Connect with nature
Take your physical activity outside for added health benefits, even in winter
|Shantelle Breed enjoys being outside.
BY SHELAGH GRAHAM
Winnipeg Health Region
Wave, November / December 2014
I may speak for many Winnipeggers when I say that last winter was rough.
If you're like me, you may have found yourself inside even more than usual, hiding from the cold. You may have felt the effects of cloudy days that came our way. As adults, no one sends us outside to play and get fresh air.
But we should!
In summer, I love to walk along our rivers, stopping in quiet spots to look and listen. In winter, it's tempting to move activities indoors. But while it is great to stay active through the winter in any way you can, health researchers are finding important reasons to spend more time outdoors.
Physical activity can help keep you fit, reduce your risk for chronic diseases, and enhance your mental and emotional well-being. But researchers are now finding that these benefits increase when we are active in an outdoor environment, especially a natural one.
Both physical activity and time spent in nature help us to manage our daily life stress. The more time people spend in nature, the less stressed they feel.
A 2013 study from Glasgow, Scotland, underscores the point. It found that even a small change, like a short walk in a park each week, can help you feel less stressed.
Dr. Lawrence Elliott, Medical Officer of Health with the Winnipeg Health Region, says spending time in a natural environment can help ease the demands of daily life.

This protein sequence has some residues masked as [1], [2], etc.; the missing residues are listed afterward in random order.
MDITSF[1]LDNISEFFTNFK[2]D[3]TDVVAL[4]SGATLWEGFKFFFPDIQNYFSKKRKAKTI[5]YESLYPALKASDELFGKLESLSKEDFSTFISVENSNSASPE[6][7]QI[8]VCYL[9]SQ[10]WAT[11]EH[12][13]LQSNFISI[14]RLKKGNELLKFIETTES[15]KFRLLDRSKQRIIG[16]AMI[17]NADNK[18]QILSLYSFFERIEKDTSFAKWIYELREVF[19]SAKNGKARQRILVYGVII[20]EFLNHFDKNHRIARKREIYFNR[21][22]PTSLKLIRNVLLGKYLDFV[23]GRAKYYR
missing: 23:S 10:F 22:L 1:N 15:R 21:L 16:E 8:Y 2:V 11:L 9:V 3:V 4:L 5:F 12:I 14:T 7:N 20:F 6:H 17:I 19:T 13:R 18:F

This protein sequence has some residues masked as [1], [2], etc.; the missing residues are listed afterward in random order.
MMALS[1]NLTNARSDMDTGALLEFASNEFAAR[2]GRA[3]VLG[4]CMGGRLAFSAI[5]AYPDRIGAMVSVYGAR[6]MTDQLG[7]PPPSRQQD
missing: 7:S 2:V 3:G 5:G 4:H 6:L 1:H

"Family, work, school and other activities often need our constant attention and brain power," says Elliott. "Busy days and weeks can lead to attention fatigue. A dose of nature can help us recover and increase our concentration and productivity."
Nature can also help improve our mood. When you experience feelings of anxiety, anger or sadness, spending time in nature can help. Natural sunlight exposure in winter, in particular, can help to prevent or decrease symptoms of seasonal affective disorder.
Where can you find these natural environments?
While Winnipeg is surrounded by many beautiful provincial parks and natural settings, you don't necessarily have to leave the city to connect with nature. Hiking or jogging in our urban parks, forests, community gardens, or along our trails and riverbanks can provide benefits over and above those we typically get from physical activity indoors.
When you have an opportunity to be active in a natural environment, take full advantage.
Turn off your music and take a break from conversation for a while to engage fully with your surroundings.
With winter approaching, I have decided to make the most of this year and resist the temptation to curl up inside. My first stop will be the Windsor Park Nordic Centre in St. Boniface. Only 10 minutes from downtown, they offer cross-country ski lessons for newbies like me, as well as 10 km of trails along the Seine River. They have skis to rent too, so I can try it out before buying any equipment.
Elliott agrees that cross-country skiing makes a lot of sense as a Winnipeg winter activity.
"It's fun, easy to learn, and provides great whole-body exercise for people of all ages," he says. "My favourite places to ski around Winnipeg are at Beaudry Park near Headingley, Wildwood Community Centre and Windsor Park Nordic Centre."
Whether you choose to walk, ski, toboggan, snowshoe, build a snowman or go skating, there are many fun activities for people of all ages to enjoy outside. Enjoy the best of what winter has to offer and get a regular dose of nature this winter.
Shelagh Graham is a healthy built environment specialist with the Winnipeg Health Region.
Wave is published six times a year by the Winnipeg Health Region in cooperation with the Winnipeg Free Press. It is available at newsstands, hospitals and clinics throughout Winnipeg, as well as McNally Robinson Books.
Read the November / December 2014 issue of Wave